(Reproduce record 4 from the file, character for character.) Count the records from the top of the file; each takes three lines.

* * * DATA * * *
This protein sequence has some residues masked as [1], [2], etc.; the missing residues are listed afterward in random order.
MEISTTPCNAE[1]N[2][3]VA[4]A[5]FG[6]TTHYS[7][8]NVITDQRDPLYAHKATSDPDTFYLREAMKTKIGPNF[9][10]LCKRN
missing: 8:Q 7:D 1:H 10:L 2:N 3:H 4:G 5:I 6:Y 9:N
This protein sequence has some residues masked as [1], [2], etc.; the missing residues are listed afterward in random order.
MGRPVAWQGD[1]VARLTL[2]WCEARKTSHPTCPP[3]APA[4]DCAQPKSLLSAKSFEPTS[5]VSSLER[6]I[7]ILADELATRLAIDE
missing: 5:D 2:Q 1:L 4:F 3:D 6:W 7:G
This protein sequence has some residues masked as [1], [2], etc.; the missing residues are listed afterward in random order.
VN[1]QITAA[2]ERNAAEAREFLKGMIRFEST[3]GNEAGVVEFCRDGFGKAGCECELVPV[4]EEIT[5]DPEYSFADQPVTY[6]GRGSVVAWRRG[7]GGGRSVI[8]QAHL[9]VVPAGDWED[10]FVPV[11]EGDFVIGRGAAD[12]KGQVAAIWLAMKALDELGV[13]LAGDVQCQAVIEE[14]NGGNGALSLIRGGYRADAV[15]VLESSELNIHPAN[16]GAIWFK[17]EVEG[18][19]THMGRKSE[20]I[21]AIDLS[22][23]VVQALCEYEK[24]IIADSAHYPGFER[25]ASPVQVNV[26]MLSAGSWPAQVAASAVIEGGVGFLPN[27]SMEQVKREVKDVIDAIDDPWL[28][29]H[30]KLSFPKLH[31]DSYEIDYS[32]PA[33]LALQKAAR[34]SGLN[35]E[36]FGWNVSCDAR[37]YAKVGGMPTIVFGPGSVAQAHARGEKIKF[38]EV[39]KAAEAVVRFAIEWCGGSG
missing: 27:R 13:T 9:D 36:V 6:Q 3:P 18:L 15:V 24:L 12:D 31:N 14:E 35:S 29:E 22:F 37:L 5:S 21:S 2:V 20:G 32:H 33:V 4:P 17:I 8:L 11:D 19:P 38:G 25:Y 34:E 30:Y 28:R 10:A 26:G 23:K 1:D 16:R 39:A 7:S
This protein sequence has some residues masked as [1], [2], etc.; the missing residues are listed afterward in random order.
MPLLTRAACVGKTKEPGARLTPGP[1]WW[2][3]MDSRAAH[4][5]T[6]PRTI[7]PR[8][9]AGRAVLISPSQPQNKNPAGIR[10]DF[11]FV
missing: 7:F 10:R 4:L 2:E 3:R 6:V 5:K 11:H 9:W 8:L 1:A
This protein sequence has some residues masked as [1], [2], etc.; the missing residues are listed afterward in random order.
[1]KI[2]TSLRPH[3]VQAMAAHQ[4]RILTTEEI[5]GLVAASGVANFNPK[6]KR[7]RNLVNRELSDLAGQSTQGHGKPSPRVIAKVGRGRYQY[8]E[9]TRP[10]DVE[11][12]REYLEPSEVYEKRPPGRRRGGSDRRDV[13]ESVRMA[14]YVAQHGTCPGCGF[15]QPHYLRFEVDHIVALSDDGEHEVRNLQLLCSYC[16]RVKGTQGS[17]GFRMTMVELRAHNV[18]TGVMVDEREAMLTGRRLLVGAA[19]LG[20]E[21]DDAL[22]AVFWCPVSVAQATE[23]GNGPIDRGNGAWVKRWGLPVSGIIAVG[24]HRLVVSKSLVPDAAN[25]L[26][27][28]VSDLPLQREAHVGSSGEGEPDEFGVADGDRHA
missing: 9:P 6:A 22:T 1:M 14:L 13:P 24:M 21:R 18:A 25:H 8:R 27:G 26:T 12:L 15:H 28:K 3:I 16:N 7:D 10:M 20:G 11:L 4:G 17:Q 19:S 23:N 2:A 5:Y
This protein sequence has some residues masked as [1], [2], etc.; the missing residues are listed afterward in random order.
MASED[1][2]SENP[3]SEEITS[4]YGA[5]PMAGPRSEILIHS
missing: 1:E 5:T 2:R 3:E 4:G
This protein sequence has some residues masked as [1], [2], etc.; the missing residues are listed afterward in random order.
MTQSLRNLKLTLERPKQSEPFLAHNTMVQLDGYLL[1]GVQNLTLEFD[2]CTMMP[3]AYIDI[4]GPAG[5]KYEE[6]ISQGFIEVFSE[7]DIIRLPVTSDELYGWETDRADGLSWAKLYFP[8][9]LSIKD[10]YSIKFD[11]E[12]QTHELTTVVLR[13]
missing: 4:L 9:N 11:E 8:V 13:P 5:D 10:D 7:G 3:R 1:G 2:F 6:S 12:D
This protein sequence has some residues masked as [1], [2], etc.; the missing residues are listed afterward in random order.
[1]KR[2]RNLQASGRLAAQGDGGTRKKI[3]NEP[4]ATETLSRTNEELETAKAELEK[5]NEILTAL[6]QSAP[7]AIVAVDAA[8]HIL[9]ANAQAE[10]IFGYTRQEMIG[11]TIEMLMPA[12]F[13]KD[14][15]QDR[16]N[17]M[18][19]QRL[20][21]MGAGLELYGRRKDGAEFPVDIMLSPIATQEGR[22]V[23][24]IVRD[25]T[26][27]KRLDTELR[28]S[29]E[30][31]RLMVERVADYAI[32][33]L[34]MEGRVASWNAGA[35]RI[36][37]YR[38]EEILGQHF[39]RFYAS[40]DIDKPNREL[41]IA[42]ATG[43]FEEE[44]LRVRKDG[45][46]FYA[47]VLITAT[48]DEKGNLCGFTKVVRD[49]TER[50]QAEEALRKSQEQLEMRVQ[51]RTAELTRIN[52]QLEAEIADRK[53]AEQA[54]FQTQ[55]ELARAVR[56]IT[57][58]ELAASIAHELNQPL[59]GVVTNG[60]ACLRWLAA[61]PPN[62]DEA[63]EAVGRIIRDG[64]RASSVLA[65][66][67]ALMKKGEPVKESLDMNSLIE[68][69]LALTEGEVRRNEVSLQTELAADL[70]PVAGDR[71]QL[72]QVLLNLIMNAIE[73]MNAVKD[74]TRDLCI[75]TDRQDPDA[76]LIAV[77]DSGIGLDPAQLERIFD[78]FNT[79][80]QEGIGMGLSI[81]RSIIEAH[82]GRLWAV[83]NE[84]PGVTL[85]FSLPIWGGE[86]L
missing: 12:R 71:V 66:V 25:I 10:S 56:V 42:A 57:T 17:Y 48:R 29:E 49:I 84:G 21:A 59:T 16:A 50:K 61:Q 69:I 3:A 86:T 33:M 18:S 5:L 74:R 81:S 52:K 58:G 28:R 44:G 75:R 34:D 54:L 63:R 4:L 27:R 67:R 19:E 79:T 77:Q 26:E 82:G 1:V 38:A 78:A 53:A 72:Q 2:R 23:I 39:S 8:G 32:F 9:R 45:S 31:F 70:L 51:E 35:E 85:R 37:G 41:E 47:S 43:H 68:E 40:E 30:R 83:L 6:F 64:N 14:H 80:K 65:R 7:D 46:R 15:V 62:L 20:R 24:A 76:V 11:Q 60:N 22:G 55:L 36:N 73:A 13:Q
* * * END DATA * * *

This protein sequence has some residues masked as [1], [2], etc.; the missing residues are listed afterward in random order.
MPLLTRAACVGKTKEPGARLTPGP[1]WW[2][3]MDSRAAH[4][5]T[6]PRTI[7]PR[8][9]AGRAVLISPSQPQNKNPAGIR[10]DF[11]FV
missing: 7:F 10:R 4:L 2:E 3:R 6:V 5:K 11:H 9:W 8:L 1:A